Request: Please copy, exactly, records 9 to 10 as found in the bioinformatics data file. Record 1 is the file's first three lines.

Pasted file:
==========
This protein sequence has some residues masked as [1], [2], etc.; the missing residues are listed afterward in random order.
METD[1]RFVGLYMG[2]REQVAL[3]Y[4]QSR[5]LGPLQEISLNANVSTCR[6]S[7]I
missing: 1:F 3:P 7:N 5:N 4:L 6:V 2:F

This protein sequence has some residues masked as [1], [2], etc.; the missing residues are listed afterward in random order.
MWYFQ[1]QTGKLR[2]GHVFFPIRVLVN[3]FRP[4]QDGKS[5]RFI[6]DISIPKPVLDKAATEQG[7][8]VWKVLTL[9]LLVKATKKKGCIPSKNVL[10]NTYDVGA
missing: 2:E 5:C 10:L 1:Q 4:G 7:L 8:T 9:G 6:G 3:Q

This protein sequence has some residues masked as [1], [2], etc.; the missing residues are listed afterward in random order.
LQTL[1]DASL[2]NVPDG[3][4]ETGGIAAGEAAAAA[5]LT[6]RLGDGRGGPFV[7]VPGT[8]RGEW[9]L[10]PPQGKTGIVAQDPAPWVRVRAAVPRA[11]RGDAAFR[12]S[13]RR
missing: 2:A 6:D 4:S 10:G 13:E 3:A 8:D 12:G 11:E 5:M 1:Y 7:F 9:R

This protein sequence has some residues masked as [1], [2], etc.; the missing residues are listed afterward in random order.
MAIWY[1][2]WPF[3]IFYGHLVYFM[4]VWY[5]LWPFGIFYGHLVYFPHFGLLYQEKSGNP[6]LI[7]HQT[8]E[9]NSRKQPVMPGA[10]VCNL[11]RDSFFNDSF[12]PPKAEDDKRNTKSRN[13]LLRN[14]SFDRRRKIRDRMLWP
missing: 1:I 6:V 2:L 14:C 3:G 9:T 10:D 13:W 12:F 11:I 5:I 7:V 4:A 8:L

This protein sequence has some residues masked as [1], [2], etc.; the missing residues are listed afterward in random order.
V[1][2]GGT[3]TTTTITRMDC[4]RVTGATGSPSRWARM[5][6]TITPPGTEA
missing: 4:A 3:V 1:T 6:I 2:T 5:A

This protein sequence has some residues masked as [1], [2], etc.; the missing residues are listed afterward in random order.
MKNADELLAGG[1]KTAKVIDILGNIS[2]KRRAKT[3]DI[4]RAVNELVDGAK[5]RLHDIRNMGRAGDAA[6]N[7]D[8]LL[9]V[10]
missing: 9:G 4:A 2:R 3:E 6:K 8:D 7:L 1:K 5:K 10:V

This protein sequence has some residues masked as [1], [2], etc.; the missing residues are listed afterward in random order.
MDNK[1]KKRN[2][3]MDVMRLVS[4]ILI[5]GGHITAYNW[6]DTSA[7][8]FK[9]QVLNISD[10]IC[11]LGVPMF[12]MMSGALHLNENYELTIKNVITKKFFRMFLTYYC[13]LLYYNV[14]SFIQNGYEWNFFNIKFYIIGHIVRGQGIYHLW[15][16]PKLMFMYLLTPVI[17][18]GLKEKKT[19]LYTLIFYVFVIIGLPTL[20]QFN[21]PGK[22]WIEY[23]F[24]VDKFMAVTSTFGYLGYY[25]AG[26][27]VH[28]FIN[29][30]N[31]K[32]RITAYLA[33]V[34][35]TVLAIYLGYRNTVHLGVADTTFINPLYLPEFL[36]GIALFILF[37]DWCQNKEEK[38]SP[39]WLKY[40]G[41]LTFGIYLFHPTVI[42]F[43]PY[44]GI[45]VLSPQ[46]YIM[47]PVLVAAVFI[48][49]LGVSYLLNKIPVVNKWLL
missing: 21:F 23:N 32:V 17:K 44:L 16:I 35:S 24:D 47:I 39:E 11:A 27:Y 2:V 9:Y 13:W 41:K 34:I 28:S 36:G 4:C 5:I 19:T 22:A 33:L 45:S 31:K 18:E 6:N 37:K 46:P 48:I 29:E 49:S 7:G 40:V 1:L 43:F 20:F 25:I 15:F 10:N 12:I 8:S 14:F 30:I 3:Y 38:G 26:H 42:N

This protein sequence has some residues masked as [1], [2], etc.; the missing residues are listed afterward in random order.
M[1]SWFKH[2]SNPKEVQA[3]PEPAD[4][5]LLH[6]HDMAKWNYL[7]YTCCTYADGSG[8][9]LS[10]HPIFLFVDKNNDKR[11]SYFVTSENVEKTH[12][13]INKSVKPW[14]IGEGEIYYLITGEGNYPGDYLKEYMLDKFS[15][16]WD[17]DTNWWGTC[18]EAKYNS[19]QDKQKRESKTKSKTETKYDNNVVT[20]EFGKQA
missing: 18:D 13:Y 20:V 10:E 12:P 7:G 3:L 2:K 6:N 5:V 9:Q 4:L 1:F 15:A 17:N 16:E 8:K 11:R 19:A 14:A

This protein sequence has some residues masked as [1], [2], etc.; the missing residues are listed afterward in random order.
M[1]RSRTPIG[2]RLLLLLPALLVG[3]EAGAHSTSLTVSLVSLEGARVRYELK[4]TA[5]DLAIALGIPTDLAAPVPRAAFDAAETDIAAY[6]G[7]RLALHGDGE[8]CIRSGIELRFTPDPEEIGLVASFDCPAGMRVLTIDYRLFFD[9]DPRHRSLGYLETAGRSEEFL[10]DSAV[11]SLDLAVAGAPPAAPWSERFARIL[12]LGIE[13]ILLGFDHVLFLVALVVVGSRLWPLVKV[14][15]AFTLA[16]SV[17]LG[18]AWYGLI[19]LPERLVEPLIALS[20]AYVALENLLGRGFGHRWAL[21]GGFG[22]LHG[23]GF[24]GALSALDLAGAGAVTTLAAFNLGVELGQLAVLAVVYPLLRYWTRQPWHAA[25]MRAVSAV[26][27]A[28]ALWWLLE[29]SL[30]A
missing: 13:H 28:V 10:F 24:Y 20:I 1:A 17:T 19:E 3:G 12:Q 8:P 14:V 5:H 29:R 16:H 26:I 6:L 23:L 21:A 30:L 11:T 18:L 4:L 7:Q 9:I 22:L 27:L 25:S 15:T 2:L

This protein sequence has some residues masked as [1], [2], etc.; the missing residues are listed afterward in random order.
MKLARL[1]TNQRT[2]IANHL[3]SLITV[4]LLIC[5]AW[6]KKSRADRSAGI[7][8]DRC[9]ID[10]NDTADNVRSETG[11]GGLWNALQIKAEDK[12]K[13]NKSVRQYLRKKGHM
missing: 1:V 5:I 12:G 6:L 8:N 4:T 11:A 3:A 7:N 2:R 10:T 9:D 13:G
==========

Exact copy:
This protein sequence has some residues masked as [1], [2], etc.; the missing residues are listed afterward in random order.
M[1]RSRTPIG[2]RLLLLLPALLVG[3]EAGAHSTSLTVSLVSLEGARVRYELK[4]TA[5]DLAIALGIPTDLAAPVPRAAFDAAETDIAAY[6]G[7]RLALHGDGE[8]CIRSGIELRFTPDPEEIGLVASFDCPAGMRVLTIDYRLFFD[9]DPRHRSLGYLETAGRSEEFL[10]DSAV[11]SLDLAVAGAPPAAPWSERFARIL[12]LGIE[13]ILLGFDHVLFLVALVVVGSRLWPLVKV[14][15]AFTLA[16]SV[17]LG[18]AWYGLI[19]LPERLVEPLIALS[20]AYVALENLLGRGFGHRWAL[21]GGFG[22]LHG[23]GF[24]GALSALDLAGAGAVTTLAAFNLGVELGQLAVLAVVYPLLRYWTRQPWHAA[25]MRAVSAV[26][27]A[28]ALWWLLE[29]SL[30]A
missing: 13:H 28:V 10:F 24:Y 20:I 1:A 17:T 19:E 3:G 12:Q 8:P 14:V 5:H 29:R 16:H 26:I 6:L 23:L 21:A 30:L 11:T 18:L 4:L 7:Q 9:I 22:L 27:L 25:S 15:T 2:L

This protein sequence has some residues masked as [1], [2], etc.; the missing residues are listed afterward in random order.
MKLARL[1]TNQRT[2]IANHL[3]SLITV[4]LLIC[5]AW[6]KKSRADRSAGI[7][8]DRC[9]ID[10]NDTADNVRSETG[11]GGLWNALQIKAEDK[12]K[13]NKSVRQYLRKKGHM
missing: 1:V 5:I 12:G 6:L 8:N 4:T 11:A 3:A 7:N 2:R 10:T 9:D 13:G